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Millis, M. "Challenge to Create the Space Drive," In Journal of Propulsion and Power (AIAA), Vol. 13, No. 5, pp. 577-682, (Sept.-Oct. 1997).

web version 08/20/99
Note: Figures did not transcribe correctly from original report.

The Challenge To Create The Space Drive
Marc G. Millis
NASA Glenn Research Center
21000 Brookpark Rd.
Cleveland, OH 44135, USA
(216) 977-7535, marc.g.millis@GRC.nasa.gov


To travel to our neighboring stars as practically as envisioned by science fiction, breakthroughs in science are required. One of these breakthroughs is to discover a self-contained means of propulsion that requires no propellant. To chart a path toward such a discovery, seven hypothetical space drives are presented to illustrate the specific unsolved challenges and associated research objectives toward this ambition. One research objective is to discover a means to asymmetrically interact with the electromagnetic fluctuations of the vacuum. Another is to develop a physics that describes inertia, gravity, or the properties of spacetime as a function of electromagnetics that leads to using electromagnetic technology for inducing propulsive forces. Another is to determine if negative mass exists or if its properties can be synthesized. An alternative approach that covers the possibility that negative mass might not exist is to develop a formalism of Mach’s Principle or reformulate ether concepts to lay a foundation for addressing reaction forces and conservation of momentum with space drives.

New theories have emerged suggesting that gravitational and inertial forces are caused by interactions with the electromagnetic fluctuations of the vacuum. 1,2 There have also been studies suggesting experimental tests for mass-altering affects 3, and a theory suggesting a "warp drive." 4 With the emergence of such new possibilities, it may be time to revisit the notion of creating the visionary "space drive." Space drive, as defined here, is an idealized form of propulsion where the fundamental properties of matter and spacetime are used to create propulsive forces anywhere in space without having to carry and expel a reaction mass. Such an achievement would revolutionize space travel as it would circumvent the present constraint of requiring propellant. Without such a discovery, human interstellar exploration may not be possible. 5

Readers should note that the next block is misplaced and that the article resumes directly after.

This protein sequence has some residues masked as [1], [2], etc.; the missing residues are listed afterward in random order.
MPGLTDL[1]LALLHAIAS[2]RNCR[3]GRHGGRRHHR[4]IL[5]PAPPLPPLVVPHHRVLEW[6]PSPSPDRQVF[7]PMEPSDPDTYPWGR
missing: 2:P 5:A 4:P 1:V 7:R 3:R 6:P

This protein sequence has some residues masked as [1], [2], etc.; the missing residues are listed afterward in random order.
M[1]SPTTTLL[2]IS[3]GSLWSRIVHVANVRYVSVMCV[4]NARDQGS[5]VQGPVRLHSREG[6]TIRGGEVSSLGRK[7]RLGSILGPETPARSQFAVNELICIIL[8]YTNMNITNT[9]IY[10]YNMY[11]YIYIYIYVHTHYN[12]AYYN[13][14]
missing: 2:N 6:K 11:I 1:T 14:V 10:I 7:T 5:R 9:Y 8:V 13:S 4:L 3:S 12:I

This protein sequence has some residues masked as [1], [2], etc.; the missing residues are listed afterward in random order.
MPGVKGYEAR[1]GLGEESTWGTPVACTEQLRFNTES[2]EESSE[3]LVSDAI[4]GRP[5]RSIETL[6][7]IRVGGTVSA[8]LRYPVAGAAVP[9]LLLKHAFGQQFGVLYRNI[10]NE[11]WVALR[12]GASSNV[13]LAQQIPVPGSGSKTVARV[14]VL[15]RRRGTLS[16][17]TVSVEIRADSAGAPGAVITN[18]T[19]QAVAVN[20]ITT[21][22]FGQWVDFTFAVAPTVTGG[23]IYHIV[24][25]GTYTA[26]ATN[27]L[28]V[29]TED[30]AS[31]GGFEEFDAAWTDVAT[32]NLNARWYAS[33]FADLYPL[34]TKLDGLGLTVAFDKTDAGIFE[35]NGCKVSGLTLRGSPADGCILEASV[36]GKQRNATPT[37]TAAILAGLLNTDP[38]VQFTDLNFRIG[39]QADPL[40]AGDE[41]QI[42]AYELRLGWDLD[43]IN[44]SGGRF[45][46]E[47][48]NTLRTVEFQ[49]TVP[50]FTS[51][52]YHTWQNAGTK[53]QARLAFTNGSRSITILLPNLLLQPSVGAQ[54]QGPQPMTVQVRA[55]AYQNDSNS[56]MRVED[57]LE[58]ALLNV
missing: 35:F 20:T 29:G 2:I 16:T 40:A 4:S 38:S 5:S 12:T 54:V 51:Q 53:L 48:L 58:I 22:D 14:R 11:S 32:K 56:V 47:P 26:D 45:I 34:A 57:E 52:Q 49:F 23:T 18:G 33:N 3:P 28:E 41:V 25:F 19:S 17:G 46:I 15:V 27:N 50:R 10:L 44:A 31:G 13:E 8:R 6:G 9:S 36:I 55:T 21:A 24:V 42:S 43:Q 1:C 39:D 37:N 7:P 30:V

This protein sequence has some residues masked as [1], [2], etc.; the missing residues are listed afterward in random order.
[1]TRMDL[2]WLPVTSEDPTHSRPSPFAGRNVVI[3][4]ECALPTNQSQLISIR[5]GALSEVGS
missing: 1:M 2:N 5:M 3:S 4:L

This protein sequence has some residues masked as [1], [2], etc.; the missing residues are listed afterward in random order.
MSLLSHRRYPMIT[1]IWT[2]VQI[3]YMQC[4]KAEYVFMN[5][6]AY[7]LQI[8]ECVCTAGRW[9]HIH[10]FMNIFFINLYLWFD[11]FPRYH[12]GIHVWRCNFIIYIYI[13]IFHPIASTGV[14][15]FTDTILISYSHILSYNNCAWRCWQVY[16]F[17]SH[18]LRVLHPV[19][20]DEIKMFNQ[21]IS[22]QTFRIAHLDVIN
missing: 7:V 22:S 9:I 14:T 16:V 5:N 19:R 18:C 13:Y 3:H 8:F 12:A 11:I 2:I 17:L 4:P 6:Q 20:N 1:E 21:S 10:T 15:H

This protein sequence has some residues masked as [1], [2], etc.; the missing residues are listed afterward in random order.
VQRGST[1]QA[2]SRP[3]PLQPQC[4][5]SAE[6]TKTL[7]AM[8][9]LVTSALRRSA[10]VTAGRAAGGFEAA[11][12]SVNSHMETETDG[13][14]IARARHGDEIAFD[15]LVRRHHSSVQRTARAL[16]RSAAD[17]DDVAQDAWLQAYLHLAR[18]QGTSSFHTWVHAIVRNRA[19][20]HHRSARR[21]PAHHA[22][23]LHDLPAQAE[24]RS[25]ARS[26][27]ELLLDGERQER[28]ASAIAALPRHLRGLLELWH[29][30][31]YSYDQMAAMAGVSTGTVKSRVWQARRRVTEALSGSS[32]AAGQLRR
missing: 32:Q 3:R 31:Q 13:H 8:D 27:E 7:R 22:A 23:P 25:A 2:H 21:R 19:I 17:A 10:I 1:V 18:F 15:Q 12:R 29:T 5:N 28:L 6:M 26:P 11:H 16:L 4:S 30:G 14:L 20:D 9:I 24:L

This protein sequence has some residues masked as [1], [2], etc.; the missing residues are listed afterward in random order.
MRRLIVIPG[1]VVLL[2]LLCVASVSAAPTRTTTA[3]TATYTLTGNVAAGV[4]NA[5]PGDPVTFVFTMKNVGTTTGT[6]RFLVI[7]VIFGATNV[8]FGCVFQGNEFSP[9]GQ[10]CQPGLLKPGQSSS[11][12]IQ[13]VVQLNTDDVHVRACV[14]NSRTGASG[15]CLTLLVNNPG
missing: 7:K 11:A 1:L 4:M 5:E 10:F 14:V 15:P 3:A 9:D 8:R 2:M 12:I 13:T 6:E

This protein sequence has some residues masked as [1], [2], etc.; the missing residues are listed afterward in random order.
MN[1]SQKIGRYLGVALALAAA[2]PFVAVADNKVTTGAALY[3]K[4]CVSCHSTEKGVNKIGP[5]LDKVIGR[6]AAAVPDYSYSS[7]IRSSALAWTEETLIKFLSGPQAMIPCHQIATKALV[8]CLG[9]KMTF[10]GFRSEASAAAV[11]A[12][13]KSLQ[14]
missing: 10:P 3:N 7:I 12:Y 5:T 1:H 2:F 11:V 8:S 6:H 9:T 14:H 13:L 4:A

One of the missing prerequisites to achieving this breakthrough is having a starting point for the research; a description of the specific problems to be solved. Without this first step of the Scientific Method there is no framework against which to assess, augment, and apply emerging science to the goal of creating a space drive. To provide such a starting point, a variety of hypothetical space drives are presented and analyzed to identify the specific problems that have to be solved to make such schemes plausible.


A NASA precedent for systematically seeking revolutionary capabilities is the "Horizon Mission Methodology." 6 This method forces paradigm shifts beyond extrapolations of existing technologies by using impossible hypothetical mission goals to solicit new solutions. By setting impossible goals, the common practice of limiting visions to extrapolations of existing solutions is prevented. This method forces one to look beyond existing methods and specify the technologies and sciences that are genuinely needed to solve the problem, whether the solutions exist yet or not.

The theme of the Horizon Mission Methodology is followed here. The "impossible" goal targeted in this exercise is to create a space drive. In the spirit of the Horizon Methodology, the envisioned propulsion methods can entertain the possibility of physics yet to be discovered. However, to ensure that the envisioned methods are consistent with firmly established physics, the analysis imposes the constraints of conservation of momentum and energy, and requires that observed natural phenomena are not contradicted. From imposing these constraints, the characteristics needed to make space drives plausible can be identified.

Seven different hypothetical propulsion concepts were created for this exercise. These concepts were envisioned by considering analogies to collision forces and interactions with fields to produce net forces.



One means to produce force is collisions. Conventional rocket propulsion is fundamentally based on the collisions between the propellant and the rocket. These collisions thrust the rocket in one direction and the propellant in the other.

To entertain the analogy of collision forces for a space drive, consider the supposition that space contains a background of some form of isotropic medium that is constantly impinging on all sides of a vehicle. This medium could be a collection of randomly moving particles or electromagnetic waves, either of which possess momentum. If the collisions on the front of a vehicle could be lessened and/or the collisions on the back enhanced, a net propulsive force would result. Three variations of such a hypothetical collision-sail are illustrated in Fig. 1 through 3. In all these illustrations, the rectangle represents a cross sectional element of the sail and the wavy lines represent impinging waves of the isotropic radiative medium. The large arrow indicates the direction of acceleration.